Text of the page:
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Is Minecraft finally going to be the film that breaks the video game hoodoo that has blighted most of Hollywood's attempts to bring the medium's stories to the big screen? That remains to be seen, but we'll now have to wait a big longer to find out. Warner Bros. have confirmed that their planned adaptation has been pushed back a year to 2019, a month that's full of huge releases from some of Hollywood's biggest franchises.
According to The Hollywood Reporter, Warner Bros. have picked out the release date of May 25, 2019, for the live-action adaptation of the hugely popular, world-building video game, which, as of June 2016, has sold over 106 million copies, and is played by over 40 million unique Minecraft players every single month. Obviously, this is a huge market to tap into, and Warner Bros. have tasked Rob McElhenney with the task of bringing Minecraft's narrative to the big-screen and appealing to its users, as well as expanding it for a mainstream audience. As is the norm with Hollywood now, Warner Bros. will also be hopeful that it can expand into a fully-fledged franchise and universe, similar to the success of the studio's other property, The Lego Movie, which has at least three sequels or spinoffs in development.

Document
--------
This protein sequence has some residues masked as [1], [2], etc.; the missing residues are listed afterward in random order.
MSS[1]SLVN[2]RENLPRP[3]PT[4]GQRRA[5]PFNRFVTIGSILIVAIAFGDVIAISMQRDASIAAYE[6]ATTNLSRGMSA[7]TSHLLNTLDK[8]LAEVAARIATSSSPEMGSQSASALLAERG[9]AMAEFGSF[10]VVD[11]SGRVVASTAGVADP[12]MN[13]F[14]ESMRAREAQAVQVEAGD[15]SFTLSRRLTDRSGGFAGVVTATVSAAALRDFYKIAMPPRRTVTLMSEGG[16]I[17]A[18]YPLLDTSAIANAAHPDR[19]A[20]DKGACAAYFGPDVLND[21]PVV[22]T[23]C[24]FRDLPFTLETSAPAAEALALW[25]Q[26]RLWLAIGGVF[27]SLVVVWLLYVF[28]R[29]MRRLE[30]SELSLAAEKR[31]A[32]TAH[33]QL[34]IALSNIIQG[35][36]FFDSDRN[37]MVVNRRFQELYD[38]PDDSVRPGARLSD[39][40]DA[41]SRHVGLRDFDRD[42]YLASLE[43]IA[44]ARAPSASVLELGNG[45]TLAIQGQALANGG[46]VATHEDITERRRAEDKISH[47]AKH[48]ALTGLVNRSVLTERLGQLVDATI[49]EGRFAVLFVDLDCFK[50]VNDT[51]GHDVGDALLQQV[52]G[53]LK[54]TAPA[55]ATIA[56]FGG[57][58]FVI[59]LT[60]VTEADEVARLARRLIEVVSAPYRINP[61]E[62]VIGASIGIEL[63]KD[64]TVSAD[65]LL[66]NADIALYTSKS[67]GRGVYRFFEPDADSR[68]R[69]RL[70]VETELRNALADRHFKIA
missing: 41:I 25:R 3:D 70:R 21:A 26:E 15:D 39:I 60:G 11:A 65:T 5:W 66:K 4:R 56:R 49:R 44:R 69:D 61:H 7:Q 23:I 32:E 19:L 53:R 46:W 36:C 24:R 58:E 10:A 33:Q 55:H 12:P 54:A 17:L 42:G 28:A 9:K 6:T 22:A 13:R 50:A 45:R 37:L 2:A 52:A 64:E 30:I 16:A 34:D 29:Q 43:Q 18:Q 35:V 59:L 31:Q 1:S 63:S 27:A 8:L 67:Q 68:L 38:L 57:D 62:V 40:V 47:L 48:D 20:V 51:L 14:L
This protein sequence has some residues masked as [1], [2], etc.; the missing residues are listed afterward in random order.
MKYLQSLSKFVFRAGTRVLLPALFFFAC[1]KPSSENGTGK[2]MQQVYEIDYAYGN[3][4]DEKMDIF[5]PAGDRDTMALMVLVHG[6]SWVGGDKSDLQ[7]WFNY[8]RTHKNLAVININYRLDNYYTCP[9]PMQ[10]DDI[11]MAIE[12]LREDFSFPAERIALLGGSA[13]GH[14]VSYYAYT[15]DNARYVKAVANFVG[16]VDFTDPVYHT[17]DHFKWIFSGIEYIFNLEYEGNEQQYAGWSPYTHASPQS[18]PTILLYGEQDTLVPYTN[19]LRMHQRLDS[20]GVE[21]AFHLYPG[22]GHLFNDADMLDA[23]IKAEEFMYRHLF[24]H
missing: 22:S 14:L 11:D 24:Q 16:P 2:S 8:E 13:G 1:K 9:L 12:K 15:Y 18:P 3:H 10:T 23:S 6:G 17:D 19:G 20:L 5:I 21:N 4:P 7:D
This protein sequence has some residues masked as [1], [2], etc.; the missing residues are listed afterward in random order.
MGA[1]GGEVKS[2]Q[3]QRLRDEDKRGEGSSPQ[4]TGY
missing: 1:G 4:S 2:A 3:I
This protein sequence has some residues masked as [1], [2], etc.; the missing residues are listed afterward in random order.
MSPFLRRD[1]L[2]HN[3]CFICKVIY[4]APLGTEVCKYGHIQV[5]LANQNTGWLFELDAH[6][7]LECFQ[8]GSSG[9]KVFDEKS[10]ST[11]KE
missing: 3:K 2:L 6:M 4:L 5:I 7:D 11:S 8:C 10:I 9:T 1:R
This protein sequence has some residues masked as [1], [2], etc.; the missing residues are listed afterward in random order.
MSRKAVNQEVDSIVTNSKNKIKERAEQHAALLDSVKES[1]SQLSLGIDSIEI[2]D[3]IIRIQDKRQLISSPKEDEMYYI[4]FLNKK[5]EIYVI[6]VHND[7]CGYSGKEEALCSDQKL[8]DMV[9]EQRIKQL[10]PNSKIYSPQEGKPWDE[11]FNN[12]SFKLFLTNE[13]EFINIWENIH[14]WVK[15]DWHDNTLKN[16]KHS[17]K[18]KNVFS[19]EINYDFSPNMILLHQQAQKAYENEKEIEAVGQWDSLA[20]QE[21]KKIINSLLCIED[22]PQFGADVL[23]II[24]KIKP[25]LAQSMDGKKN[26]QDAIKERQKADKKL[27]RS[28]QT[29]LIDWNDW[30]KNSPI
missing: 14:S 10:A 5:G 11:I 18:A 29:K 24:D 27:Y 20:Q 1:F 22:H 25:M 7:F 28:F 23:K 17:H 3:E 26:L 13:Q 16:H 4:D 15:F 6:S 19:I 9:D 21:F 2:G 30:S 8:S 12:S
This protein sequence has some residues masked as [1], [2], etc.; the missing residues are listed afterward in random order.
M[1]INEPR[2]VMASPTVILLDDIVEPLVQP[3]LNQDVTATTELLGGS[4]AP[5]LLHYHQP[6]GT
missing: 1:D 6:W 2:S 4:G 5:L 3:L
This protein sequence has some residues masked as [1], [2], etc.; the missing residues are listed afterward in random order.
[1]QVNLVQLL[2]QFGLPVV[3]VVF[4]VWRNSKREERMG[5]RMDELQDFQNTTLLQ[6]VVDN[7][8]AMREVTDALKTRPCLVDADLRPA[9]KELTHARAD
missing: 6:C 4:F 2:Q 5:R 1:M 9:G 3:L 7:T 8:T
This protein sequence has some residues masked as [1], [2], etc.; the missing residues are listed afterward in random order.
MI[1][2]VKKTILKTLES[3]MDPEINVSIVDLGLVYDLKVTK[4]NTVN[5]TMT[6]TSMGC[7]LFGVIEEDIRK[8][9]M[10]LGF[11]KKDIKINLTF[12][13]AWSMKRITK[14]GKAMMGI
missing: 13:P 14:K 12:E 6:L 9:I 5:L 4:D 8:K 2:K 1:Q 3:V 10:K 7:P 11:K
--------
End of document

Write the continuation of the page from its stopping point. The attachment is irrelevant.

What hasn't been fully revealed is exactly what the Minecraft film will actually revolve around. That's because there's not really too much of a narrative to the game, as there's no definitive objective, there's no winner, and you actually just have to break and build blocks. Minecraft's most distinctive feature is that its entire world is made up of rough and retro 3D objects, and players acquire different materials, such as dirt, stone, water, lava, trees, which they then maneuver into different locations on their grids. Enthralled? I didn't think so. Along the way, mobs that are made up of animals, villagers, and creatures cause some strife for players.
While that might not sound overly cinematic, this provides a huge amount of creative freedom for Rob McElhenney, who created, starred in and written It's Always Sunny In Philadelphia over the course of 11 seasons. Rob McElhenney's ascension to the big screen from the small is what makes Minecraft's impending release so intriguing. The big question is whether Rob McElhenney, whose work on It's Always Sunny In Philadelphia has skewered to a more mature audience, can produce a film that appeals to a mainstream, family demographic, especially since this will actually be his first feature film as a director
It's going to be a big ask for Minecraft to market itself and appeal to this audience, though, as May 2019 is packed to the brim with huge releases from some of Hollywood's biggest franchises. This includes the second part of Avengers: Infinity War, as well as Star Wars: Episode IX. You've probably heard something about them. However, if Minecraft can get its tone right, then it should prove to be an alluring alternative to these blockbusters, and one that the whole family can enjoy.